Around this time is when the genre peaked. As the 70s progressed, Zambia saw more and more instability due to external conflict with neighboring countries, the reduced price of copper, and the outbreak of the AIDS crisis. Almost every member of the original Zamrock bands have died because of AIDS, however their legacy lives on through the work that they did to unite a country through music. 

Some of my favorite Zamrock songs include “You Better Know” by Witch, “Khala My Friend” by Amanz, “Running” by Blackfoot, “Changa Namwele” by Machine Gunners, “Born Black” by Chrissy Zebby Tembo,” and “Musi-O-Tunya” by Musi-O-Tunya. 

Hope you guys enjoy the tunes, 
-DJ Chippypants


Band/Artist Profile Miscellaneous Music Education

Carolina Beach Music

When you bring up the topic of beach music, most people immediately think of The Beach Boys and perhaps lesser known bands such as Dick Dale, The Ventures, The Lively Ones, and The Tornadoes. However, there is a distinct difference between these styles. The Beach Boys had a much more profound “doo-wop” sound to their music. In fact, lead singer Brian Wilson even said that he disliked when people described the Beach Boys as “surfin’ music” just because they were from California. Is his mind, they were their own subset of beach rock.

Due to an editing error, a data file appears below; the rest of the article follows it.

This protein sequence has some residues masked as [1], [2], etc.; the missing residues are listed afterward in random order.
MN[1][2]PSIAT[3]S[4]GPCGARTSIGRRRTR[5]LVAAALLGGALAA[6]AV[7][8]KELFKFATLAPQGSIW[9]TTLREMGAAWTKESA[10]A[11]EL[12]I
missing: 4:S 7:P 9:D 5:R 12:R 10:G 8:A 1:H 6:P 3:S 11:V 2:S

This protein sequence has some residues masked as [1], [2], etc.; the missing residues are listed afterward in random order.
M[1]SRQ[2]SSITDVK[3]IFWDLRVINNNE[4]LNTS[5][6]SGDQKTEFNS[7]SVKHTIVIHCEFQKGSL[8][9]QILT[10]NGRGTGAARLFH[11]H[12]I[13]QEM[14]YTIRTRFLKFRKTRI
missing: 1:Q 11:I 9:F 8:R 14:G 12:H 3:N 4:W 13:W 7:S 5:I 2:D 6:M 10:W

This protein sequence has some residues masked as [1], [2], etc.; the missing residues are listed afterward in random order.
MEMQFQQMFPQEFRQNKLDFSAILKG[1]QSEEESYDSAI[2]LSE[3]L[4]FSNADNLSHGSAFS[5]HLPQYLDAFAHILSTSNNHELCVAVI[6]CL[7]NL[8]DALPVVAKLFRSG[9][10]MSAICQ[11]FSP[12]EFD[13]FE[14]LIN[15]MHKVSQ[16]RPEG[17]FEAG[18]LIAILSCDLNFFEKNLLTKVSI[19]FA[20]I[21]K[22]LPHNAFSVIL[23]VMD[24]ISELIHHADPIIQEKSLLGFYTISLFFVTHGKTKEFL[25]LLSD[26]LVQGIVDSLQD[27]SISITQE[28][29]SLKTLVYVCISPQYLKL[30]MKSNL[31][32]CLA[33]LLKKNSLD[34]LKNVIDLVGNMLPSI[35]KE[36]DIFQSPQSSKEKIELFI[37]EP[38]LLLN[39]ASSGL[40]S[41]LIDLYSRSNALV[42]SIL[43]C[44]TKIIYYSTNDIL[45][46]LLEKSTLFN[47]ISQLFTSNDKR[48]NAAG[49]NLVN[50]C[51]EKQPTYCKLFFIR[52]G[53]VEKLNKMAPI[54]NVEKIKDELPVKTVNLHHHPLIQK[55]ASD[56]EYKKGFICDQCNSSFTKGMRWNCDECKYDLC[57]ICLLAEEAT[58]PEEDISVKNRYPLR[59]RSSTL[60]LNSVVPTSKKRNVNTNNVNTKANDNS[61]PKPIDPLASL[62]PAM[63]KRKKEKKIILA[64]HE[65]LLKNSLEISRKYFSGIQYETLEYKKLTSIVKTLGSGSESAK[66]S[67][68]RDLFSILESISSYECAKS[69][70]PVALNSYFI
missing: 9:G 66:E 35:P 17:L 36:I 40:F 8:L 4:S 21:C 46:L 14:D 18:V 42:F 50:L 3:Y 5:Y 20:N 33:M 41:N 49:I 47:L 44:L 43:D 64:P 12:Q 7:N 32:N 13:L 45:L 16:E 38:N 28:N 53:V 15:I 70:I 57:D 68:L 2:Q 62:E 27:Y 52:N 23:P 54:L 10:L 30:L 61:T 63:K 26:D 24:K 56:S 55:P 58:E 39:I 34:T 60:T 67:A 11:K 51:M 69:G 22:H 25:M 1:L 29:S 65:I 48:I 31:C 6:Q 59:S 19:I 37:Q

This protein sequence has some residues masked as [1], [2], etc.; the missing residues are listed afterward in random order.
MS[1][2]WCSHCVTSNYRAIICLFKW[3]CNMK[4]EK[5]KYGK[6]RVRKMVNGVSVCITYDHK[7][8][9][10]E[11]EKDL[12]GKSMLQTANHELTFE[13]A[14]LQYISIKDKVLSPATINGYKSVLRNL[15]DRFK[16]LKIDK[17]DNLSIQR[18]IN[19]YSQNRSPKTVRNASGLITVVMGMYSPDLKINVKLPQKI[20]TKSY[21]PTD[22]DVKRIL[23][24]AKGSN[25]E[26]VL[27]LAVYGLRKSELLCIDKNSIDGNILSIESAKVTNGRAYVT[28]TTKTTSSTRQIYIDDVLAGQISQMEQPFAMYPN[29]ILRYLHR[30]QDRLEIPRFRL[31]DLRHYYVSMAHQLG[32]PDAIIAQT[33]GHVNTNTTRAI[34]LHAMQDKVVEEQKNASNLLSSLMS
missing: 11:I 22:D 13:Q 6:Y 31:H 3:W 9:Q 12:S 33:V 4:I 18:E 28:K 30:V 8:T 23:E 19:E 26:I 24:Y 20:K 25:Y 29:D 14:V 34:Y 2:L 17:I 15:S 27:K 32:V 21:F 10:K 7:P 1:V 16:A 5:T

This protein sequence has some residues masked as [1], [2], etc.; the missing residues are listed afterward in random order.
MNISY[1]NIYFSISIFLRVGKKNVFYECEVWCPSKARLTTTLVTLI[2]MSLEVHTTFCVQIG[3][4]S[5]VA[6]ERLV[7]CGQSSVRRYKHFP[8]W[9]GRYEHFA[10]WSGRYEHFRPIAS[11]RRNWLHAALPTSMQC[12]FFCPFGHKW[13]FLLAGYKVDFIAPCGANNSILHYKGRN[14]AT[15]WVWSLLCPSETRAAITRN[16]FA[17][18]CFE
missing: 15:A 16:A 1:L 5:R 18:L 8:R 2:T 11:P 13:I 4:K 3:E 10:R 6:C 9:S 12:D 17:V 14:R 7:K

The “surf music” that Brian Wilson was so ready to be detached from was pioneered by Dick Dale in the early 1960s. Around this time, Fender had just incorporated the reverb sound into their amps, allowing electric guitars to mimic the sound of a wave. This can be heard in almost every surf rock song. Dick Dale popularized this effect, while adding Mexican and Middle-Eastern influences to give us the surf rock sound we know today. 

While this was all happening on the west coast, a much lesser-known style of beach music was taking hold on the east coast, particularly in North and South Carolina. This style of beach music found its influences through blues and rock R&B. While surf rock exhibits the use of electric guitar, Carolina beach music incorporated more brass instruments, such as the trumpet and the French horn. All of this music was closely associated with “the shag,” which was a popular dance at the time. 

I was first introduced to this music by my parents, so some of my favorites that they used to play include “I Love Beach Music” by The Embers, “Give Me Just a Little More Time” by The Chairmen of the Board, “Ocean Boulevard” by Band of Oz, “Mrs. Grace” by Tymes, “Myrtle Beach Days” by The Fantastic Shakers, and “Summertime’s Calling Me” by the Catalinas. 

Hope you guys enjoy the tunes,
-The DJ Formerly Known As Chippypants